"Mustang" tells the story of the wild horse on this continent, from prehistory through its plight today, with chapters on its return to the Americas with conquistadors, its partnership with Native Americans, its role on the frontier, and its plight today (round-ups, massacres). The big question my book asks is why are we, a cowboy nation, betraying the horse we rode in on?

It was while finishing up my previous book, "Twentynine Palms: A True Story of Murder, Marines, and the Mojave," that I began my journey down the wild horse trail, after learning of the massacre of 34 wild horses outside Reno. Two of the accused were Marines and one was stationed at Twentynine Palms. Having grown up around horses, I was drawn to the story.
I find myself drawn to the story now, too. Just today, I received an email petition from Care2 asking us to urge the BLM to not kill wild horses, as they have planned. I hope we can find a way to protect these majestic creatures.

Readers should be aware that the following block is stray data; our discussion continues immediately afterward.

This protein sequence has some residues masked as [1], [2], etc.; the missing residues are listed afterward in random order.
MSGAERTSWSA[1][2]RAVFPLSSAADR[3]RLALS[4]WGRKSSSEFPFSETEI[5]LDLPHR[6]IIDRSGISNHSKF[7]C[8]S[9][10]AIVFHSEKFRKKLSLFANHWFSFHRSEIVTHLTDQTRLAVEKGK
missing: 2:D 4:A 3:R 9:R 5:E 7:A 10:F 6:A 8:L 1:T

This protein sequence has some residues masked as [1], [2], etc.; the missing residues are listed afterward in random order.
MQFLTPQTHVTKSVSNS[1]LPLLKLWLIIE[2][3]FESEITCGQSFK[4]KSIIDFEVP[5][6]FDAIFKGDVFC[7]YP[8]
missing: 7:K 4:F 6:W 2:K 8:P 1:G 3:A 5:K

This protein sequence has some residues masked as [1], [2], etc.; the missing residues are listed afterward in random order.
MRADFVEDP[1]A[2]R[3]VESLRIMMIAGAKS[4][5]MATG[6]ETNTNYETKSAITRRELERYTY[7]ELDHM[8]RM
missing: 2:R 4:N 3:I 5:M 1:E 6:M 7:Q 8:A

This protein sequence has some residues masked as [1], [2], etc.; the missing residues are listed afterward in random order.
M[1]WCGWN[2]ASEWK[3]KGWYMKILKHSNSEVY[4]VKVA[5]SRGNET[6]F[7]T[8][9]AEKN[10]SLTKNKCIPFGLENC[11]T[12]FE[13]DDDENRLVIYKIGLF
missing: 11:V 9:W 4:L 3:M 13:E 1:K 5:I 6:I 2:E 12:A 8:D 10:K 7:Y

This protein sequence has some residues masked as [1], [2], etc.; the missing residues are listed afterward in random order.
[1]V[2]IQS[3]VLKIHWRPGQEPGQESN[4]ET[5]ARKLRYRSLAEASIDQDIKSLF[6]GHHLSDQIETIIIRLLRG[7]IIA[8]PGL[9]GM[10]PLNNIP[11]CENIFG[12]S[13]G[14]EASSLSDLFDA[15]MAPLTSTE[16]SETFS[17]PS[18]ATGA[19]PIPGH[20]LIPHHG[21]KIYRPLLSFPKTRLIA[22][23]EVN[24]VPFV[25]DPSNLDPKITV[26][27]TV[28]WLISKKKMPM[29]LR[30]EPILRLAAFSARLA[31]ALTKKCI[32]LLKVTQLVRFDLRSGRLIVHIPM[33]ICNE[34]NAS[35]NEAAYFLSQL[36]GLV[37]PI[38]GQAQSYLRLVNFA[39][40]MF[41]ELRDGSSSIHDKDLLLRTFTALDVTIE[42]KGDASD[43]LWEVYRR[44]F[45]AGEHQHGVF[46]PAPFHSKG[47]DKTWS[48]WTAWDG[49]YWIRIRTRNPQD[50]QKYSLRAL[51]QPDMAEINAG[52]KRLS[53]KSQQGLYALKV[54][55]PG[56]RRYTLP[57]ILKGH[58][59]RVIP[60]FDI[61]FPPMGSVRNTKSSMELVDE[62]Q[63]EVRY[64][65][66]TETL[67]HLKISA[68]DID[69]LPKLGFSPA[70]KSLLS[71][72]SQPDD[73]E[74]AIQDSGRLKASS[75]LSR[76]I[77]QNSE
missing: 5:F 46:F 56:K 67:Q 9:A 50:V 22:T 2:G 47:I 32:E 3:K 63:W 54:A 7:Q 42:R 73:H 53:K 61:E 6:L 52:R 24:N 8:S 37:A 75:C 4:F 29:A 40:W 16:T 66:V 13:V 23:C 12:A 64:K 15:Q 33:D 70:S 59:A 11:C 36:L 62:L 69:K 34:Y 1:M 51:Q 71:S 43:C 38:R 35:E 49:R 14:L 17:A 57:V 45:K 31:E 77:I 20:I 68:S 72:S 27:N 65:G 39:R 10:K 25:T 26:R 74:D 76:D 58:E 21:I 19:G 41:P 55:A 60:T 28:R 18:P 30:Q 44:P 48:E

As for the strawberry/wild horse connection...After Ms. Sweers gave everyone in my high school philosophy class a strawberry and had us explore it with all our senses but taste for five minutes, then take five more minutes to eat the strawberry, slowly, mindfully, she showed us a short, wordless film of wild horses, set to soaring music. Wild horses stampeding across fields, wild horses crossing rivers, wild horses--strangely, disturbingly--running through fire. It was only after the film was over that she asked us to write haiku about our experience. I had forgotten about the film part of the exercise until now. I was so thoroughly mindblown, woken up, by the strawberry, it makes sense that's what has burned most brightly in my memory over the years, but now I remember feeling some wild part of me stir as I watched those horses gallop across the screen, strawberry still zinging on my tongue. The horses didn't enter my poem, but they set something racing inside my heart at the time. It makes me very happy to think of them still running free; may that ever continue, despite all the challenges they face today...